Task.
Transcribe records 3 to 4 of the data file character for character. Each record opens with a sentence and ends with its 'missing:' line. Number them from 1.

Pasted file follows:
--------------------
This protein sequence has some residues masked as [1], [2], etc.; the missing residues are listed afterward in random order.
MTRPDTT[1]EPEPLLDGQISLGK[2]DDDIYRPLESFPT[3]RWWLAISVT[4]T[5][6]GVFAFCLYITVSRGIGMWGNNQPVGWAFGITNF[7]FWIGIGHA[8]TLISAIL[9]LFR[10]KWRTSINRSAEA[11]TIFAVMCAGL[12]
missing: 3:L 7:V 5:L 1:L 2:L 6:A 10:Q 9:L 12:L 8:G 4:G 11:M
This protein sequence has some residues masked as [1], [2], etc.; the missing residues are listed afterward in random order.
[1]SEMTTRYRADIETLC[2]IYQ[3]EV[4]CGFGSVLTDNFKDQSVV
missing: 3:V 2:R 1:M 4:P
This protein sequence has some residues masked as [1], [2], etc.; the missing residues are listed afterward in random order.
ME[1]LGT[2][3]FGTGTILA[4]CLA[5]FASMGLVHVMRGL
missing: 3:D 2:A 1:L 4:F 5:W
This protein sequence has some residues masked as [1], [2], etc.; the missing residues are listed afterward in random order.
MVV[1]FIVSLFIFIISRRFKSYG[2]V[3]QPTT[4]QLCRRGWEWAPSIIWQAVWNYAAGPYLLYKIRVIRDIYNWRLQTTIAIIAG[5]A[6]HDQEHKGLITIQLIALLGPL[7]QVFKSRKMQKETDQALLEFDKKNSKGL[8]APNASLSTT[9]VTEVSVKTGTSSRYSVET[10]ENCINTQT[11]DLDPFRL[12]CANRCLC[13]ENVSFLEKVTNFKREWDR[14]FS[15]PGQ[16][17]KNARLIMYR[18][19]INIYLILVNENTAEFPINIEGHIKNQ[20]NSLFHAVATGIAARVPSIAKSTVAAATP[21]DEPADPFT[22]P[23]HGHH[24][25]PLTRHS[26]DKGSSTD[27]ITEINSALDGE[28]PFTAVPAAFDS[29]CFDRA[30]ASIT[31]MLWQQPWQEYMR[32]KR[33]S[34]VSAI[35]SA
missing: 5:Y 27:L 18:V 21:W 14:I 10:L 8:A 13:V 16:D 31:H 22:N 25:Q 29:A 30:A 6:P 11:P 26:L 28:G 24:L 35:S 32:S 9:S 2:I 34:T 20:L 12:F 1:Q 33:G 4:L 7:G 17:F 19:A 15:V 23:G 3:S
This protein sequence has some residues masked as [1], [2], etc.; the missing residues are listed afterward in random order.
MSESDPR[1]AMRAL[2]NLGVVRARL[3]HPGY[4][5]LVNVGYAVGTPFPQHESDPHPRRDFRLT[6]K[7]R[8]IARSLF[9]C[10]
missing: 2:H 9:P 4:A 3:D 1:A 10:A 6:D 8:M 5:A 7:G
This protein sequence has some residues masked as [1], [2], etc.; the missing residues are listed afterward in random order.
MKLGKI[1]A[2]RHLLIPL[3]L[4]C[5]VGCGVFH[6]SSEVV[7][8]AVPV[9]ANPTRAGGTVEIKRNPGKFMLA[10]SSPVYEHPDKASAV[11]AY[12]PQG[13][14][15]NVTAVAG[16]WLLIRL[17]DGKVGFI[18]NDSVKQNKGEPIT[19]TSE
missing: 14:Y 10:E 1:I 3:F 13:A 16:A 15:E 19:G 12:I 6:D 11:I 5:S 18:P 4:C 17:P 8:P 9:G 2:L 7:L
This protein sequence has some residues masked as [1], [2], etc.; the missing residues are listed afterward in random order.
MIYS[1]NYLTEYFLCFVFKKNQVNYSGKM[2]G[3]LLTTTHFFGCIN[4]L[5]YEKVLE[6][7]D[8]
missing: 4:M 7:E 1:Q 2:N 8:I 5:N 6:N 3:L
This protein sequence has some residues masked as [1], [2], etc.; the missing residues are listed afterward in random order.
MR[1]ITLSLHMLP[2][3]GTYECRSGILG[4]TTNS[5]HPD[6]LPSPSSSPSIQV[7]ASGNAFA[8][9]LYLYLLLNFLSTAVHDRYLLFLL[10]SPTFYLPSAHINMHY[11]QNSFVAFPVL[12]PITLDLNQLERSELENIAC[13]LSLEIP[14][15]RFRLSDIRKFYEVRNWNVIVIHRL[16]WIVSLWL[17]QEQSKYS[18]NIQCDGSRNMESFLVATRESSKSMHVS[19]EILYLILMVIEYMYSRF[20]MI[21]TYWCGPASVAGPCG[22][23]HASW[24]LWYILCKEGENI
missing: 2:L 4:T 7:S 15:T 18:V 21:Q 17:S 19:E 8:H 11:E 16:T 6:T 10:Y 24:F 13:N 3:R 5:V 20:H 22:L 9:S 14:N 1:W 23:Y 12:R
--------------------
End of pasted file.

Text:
This protein sequence has some residues masked as [1], [2], etc.; the missing residues are listed afterward in random order.
ME[1]LGT[2][3]FGTGTILA[4]CLA[5]FASMGLVHVMRGL
missing: 3:D 2:A 1:L 4:F 5:W
This protein sequence has some residues masked as [1], [2], etc.; the missing residues are listed afterward in random order.
MVV[1]FIVSLFIFIISRRFKSYG[2]V[3]QPTT[4]QLCRRGWEWAPSIIWQAVWNYAAGPYLLYKIRVIRDIYNWRLQTTIAIIAG[5]A[6]HDQEHKGLITIQLIALLGPL[7]QVFKSRKMQKETDQALLEFDKKNSKGL[8]APNASLSTT[9]VTEVSVKTGTSSRYSVET[10]ENCINTQT[11]DLDPFRL[12]CANRCLC[13]ENVSFLEKVTNFKREWDR[14]FS[15]PGQ[16][17]KNARLIMYR[18][19]INIYLILVNENTAEFPINIEGHIKNQ[20]NSLFHAVATGIAARVPSIAKSTVAAATP[21]DEPADPFT[22]P[23]HGHH[24][25]PLTRHS[26]DKGSSTD[27]ITEINSALDGE[28]PFTAVPAAFDS[29]CFDRA[30]ASIT[31]MLWQQPWQEYMR[32]KR[33]S[34]VSAI[35]SA
missing: 5:Y 27:L 18:V 21:W 14:I 10:L 8:A 13:V 16:D 31:H 22:N 25:Q 29:A 30:A 6:P 11:P 26:L 28:G 24:L 35:S 32:S 9:S 2:I 34:T 20:L 12:F 1:Q 33:G 4:L 7:G 17:F 19:A 15:V 23:G 3:S